Whose Duty is it Anyway?: the Kennedy Krieger Opinion and its Implications for Public Health Research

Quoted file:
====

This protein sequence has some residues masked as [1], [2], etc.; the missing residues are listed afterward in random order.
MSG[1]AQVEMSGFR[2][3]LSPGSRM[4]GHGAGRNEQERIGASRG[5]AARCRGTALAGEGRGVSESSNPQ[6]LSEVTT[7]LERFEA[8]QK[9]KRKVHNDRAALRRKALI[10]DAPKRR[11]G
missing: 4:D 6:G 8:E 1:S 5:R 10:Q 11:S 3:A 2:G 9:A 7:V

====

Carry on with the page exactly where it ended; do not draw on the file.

In this article, the authors discuss the Maryland Court of Appeals decision in the case of Grimes v. Kennedy Krieger Institute, Inc. and its implications for the tort duty owed by researchers, in particular public health researchers, to their subjects. The Opinion resulted from two lawsuits alleging lead poisoning of children enrolled in a study conducted by the Kennedy Krieger Institute, a world renown pediatric research and treatment facility. The opinion shocked the research establishment with its scathing characterization of researchers and its apparent holding that in Maryland a parent cannot consent to the participation of a child in nontherapeutic research or other studies in which there is any risk of injury or damage to the health of the subject. While this was the focus of much of the research community, the issue in dispute in the case was that of the scope of duty of the researchers. Hoffmann and Rothenberg describe the facts leading to the case, many of which were omitted from the Court of Appeals decision which resulted from an appeal to a motion for summary judgment, and then discuss two possible interpretations of the Court\u27s decision as it relates to the duty of researchers. One interpretation is based on a broad view of what constitutes the research endeavor and its associated risks and would arguably not result in a change in the legal duties of researchers. The other is based on a narrow view of the research project and would lead to the disclosure of risks not traditionally required by law as they fall outside of risks resulting from participation in the research protocol. The authors assert that as a result of confusion in the Opinion regarding the definition of the research study, the Court\u27s decision may result in a significantly broader duty than has been posed historically in the research setting. In addition to exploring the contrasting interpretations of the Court\u27s Opinion, the authors deconstruct the scope of the duty as articulated by the Court and pose a series of questions as to how such a duty might be discharged and how realistic the Court\u27s apparent expectations are regarding the duty or researchers. Finally, they discuss the implications of the Court\u27s apparent broad based duty requirement in the context of public health studies and raise the question whether the Opinion may ultimately have negative consequences for the future of public health research in Maryland and for the compensation of injured research subjects

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